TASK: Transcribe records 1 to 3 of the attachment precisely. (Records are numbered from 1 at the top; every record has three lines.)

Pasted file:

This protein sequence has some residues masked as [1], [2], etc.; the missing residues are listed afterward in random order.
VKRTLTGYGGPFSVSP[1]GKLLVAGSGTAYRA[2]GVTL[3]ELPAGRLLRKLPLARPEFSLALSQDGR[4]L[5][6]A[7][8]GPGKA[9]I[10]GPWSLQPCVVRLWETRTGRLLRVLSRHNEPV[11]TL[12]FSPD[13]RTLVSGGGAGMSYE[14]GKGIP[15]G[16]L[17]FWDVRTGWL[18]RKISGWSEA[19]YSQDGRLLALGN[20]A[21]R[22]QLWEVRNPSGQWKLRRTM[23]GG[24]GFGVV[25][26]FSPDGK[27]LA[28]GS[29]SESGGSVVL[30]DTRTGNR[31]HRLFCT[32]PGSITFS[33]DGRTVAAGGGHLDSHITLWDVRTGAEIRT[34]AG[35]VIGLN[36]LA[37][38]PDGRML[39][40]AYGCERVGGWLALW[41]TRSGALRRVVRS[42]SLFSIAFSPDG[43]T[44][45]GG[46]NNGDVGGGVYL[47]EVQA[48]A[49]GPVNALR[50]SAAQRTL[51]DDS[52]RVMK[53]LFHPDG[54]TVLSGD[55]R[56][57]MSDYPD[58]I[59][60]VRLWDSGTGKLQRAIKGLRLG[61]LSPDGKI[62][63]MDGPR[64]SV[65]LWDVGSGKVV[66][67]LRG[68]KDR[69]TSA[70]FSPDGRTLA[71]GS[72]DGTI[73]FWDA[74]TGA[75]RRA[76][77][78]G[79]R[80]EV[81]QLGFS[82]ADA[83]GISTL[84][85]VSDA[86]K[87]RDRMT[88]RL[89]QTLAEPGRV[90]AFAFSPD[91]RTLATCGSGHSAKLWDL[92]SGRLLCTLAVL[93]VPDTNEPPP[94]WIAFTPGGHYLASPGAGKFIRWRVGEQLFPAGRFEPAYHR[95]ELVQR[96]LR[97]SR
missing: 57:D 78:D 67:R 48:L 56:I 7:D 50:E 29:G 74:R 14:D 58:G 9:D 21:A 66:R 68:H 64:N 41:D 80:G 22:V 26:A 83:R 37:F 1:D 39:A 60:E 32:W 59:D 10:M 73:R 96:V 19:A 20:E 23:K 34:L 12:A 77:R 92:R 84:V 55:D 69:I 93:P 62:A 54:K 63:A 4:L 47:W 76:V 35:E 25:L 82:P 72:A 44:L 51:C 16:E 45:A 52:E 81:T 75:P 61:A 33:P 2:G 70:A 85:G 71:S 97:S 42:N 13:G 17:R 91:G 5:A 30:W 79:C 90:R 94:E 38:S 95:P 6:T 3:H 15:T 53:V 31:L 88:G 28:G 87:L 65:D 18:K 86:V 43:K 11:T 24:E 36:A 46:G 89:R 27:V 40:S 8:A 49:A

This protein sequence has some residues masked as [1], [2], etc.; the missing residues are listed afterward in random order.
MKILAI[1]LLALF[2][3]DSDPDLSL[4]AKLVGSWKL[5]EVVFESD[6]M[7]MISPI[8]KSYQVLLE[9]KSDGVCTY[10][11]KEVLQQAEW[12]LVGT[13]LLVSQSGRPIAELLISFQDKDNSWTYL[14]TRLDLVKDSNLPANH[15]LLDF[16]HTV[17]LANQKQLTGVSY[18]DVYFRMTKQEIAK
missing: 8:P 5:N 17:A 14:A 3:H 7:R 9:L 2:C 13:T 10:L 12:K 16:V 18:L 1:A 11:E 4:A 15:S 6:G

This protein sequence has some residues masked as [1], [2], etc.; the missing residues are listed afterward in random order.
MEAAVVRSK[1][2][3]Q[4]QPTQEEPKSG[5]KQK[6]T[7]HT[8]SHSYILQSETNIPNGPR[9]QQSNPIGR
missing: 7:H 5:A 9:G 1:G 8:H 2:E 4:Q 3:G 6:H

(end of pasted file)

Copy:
This protein sequence has some residues masked as [1], [2], etc.; the missing residues are listed afterward in random order.
VKRTLTGYGGPFSVSP[1]GKLLVAGSGTAYRA[2]GVTL[3]ELPAGRLLRKLPLARPEFSLALSQDGR[4]L[5][6]A[7][8]GPGKA[9]I[10]GPWSLQPCVVRLWETRTGRLLRVLSRHNEPV[11]TL[12]FSPD[13]RTLVSGGGAGMSYE[14]GKGIP[15]G[16]L[17]FWDVRTGWL[18]RKISGWSEA[19]YSQDGRLLALGN[20]A[21]R[22]QLWEVRNPSGQWKLRRTM[23]GG[24]GFGVV[25][26]FSPDGK[27]LA[28]GS[29]SESGGSVVL[30]DTRTGNR[31]HRLFCT[32]PGSITFS[33]DGRTVAAGGGHLDSHITLWDVRTGAEIRT[34]AG[35]VIGLN[36]LA[37][38]PDGRML[39][40]AYGCERVGGWLALW[41]TRSGALRRVVRS[42]SLFSIAFSPDG[43]T[44][45]GG[46]NNGDVGGGVYL[47]EVQA[48]A[49]GPVNALR[50]SAAQRTL[51]DDS[52]RVMK[53]LFHPDG[54]TVLSGD[55]R[56][57]MSDYPD[58]I[59][60]VRLWDSGTGKLQRAIKGLRLG[61]LSPDGKI[62][63]MDGPR[64]SV[65]LWDVGSGKVV[66][67]LRG[68]KDR[69]TSA[70]FSPDGRTLA[71]GS[72]DGTI[73]FWDA[74]TGA[75]RRA[76][77][78]G[79]R[80]EV[81]QLGFS[82]ADA[83]GISTL[84][85]VSDA[86]K[87]RDRMT[88]RL[89]QTLAEPGRV[90]AFAFSPD[91]RTLATCGSGHSAKLWDL[92]SGRLLCTLAVL[93]VPDTNEPPP[94]WIAFTPGGHYLASPGAGKFIRWRVGEQLFPAGRFEPAYHR[95]ELVQR[96]LR[97]SR
missing: 57:D 78:D 67:R 48:L 56:I 7:D 50:E 29:G 74:R 14:D 58:G 9:D 21:A 66:R 68:H 64:N 41:D 80:G 22:V 26:A 83:R 37:F 1:D 39:A 60:E 32:W 59:D 10:M 73:R 96:V 19:A 20:E 23:K 34:L 12:A 77:R 92:R 84:V 55:D 69:I 93:P 62:A 54:K 63:A 4:L 47:W 76:V 35:E 25:L 82:P 72:A 44:L 51:C 16:E 45:A 52:E 81:T 75:P 61:A 33:P 2:G 70:A 85:G 71:S 97:S 42:N 13:G 17:R 91:G 5:A 30:W 79:C 90:R 94:E 38:S 95:P 6:T 3:H 15:T 53:V 31:L 88:G 28:G 87:L 65:D 18:K 86:V 43:K 11:T 24:E 36:A 46:G 89:R 27:V 40:S 8:A 49:A

This protein sequence has some residues masked as [1], [2], etc.; the missing residues are listed afterward in random order.
MKILAI[1]LLALF[2][3]DSDPDLSL[4]AKLVGSWKL[5]EVVFESD[6]M[7]MISPI[8]KSYQVLLE[9]KSDGVCTY[10][11]KEVLQQAEW[12]LVGT[13]LLVSQSGRPIAELLISFQDKDNSWTYL[14]TRLDLVKDSNLPANH[15]LLDF[16]HTV[17]LANQKQLTGVSY[18]DVYFRMTKQEIAK
missing: 8:P 5:N 17:A 14:A 3:H 7:R 9:L 2:C 13:T 10:L 12:K 16:V 18:L 1:A 11:E 4:A 15:S 6:G

This protein sequence has some residues masked as [1], [2], etc.; the missing residues are listed afterward in random order.
MEAAVVRSK[1][2][3]Q[4]QPTQEEPKSG[5]KQK[6]T[7]HT[8]SHSYILQSETNIPNGPR[9]QQSNPIGR
missing: 7:H 5:A 9:G 1:G 8:H 2:E 4:Q 3:G 6:H